Threatening fisherman nets himself a hefty fine

The Environment Agency has prosecuted a Kent man for fishing without a licence and giving a false name and address to Water Bailiffs.

Mr Michael Whipp of Burrfield Drive, Orpington appeared before Bexley Magistrates Court on 18 January 2007. He was fined a hefty £300 for fishing without a licence, a further £300 for giving a false name and address and was ordered to pay the maximum £70 costs to the Environment Agency.

The court heard that on the 16 June 2006 Mr Whipp contravened section 27(a) of the Salmon and Freshwater Fisheries Act 1975 by fishing without a licence at Ruxley Lakes in Sidcup. When water bailiffs attempted to question Mr Whipp about his activities he became aggressive and threatening towards the Officers. The offender then proceeded to provide a false name and address.

Fisheries Team Leader for the Environment Agency in Kent, Jon Whitmore, said: “Those who fish without a licence are not only risking hefty fines, they are also cheating their fellow anglers and the future of angling. Fisheries laws are in place to protect the environment, so they must be adhered to. We are pleased that the Magistrates took this case seriously, especially as this angler was so aggressive when approached by our officers”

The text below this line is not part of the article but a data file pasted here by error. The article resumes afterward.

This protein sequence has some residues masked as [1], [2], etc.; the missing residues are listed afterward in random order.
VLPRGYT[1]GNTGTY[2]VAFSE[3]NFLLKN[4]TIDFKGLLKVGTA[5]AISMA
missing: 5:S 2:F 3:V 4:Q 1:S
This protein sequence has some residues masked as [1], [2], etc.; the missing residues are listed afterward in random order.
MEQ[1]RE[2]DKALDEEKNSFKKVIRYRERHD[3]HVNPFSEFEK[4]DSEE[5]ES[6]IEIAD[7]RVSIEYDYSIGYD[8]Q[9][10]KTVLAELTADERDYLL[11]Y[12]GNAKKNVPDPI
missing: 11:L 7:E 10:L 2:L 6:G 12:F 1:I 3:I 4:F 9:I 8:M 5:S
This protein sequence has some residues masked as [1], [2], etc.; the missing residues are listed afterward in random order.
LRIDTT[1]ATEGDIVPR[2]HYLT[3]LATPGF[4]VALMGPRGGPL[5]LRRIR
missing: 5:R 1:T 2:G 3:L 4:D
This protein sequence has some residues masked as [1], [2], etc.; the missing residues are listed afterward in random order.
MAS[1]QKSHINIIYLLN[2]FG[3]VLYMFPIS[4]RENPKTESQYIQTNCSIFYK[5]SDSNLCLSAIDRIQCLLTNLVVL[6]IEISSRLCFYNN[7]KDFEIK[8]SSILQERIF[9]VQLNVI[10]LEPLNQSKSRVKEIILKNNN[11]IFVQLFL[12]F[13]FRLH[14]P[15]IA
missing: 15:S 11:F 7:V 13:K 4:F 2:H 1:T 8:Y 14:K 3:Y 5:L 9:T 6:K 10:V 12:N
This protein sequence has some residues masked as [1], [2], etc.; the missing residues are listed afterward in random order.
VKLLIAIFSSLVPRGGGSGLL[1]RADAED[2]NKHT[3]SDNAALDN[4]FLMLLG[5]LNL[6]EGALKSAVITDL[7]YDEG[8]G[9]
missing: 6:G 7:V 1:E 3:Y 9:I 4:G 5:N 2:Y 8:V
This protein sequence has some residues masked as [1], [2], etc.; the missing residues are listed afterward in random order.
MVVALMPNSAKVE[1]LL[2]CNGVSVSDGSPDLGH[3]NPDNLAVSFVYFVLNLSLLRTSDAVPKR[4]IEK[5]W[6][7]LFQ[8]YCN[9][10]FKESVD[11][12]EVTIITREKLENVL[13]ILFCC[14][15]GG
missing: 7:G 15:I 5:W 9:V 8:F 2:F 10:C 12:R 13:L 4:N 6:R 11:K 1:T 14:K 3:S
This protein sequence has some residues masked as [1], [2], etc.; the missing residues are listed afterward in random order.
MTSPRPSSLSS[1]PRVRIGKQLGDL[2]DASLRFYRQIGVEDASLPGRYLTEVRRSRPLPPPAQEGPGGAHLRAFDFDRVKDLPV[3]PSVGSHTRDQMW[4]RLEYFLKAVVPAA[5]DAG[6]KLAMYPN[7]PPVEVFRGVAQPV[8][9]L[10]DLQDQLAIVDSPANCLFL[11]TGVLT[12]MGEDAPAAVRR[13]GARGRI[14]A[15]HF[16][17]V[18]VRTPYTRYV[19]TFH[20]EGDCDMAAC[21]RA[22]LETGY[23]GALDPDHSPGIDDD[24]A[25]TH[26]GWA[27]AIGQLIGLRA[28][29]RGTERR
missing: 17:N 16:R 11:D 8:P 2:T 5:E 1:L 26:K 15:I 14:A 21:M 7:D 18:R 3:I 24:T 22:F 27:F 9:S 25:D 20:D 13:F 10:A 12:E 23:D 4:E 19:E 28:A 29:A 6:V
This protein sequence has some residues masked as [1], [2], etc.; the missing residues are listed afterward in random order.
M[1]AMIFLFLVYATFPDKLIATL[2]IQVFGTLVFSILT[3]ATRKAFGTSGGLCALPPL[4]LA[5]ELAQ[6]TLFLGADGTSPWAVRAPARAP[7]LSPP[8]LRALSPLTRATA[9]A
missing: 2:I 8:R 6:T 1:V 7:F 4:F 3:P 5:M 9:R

The Environment Agency puts all money raised from rod licences straight back into fisheries work, which helps to protect the environment. Part of this is essential auditing of the stocking of fish to make sure issued consents are adhered to.

The Environment Agency issues consents that govern fish introductions to minimise the wider environmental impact. These are issued after considering fish species, numbers, presence of parasites and the location of both the receiving water and the source water. Applications to stock fish that pose a potential risk to the environment are often audited.

Money made from rod licences enabled Environment Agency Fishery Bailiffs to carry out this work at Otter Pool, in Kent, over the previous weekend. Mark Simmonds of Heather Fisheries, who introduced the fish to Otter Pool, said “This sends a clear message to those people out there that are moving fish without consent, that the Environment Agency take fish stocking seriously. Even if this means working at the weekend!”

Kevin Dennett of the syndicate that bought the fish off Heather Fisheries said: “It was good to see the Environment Agency checking everything was in order.”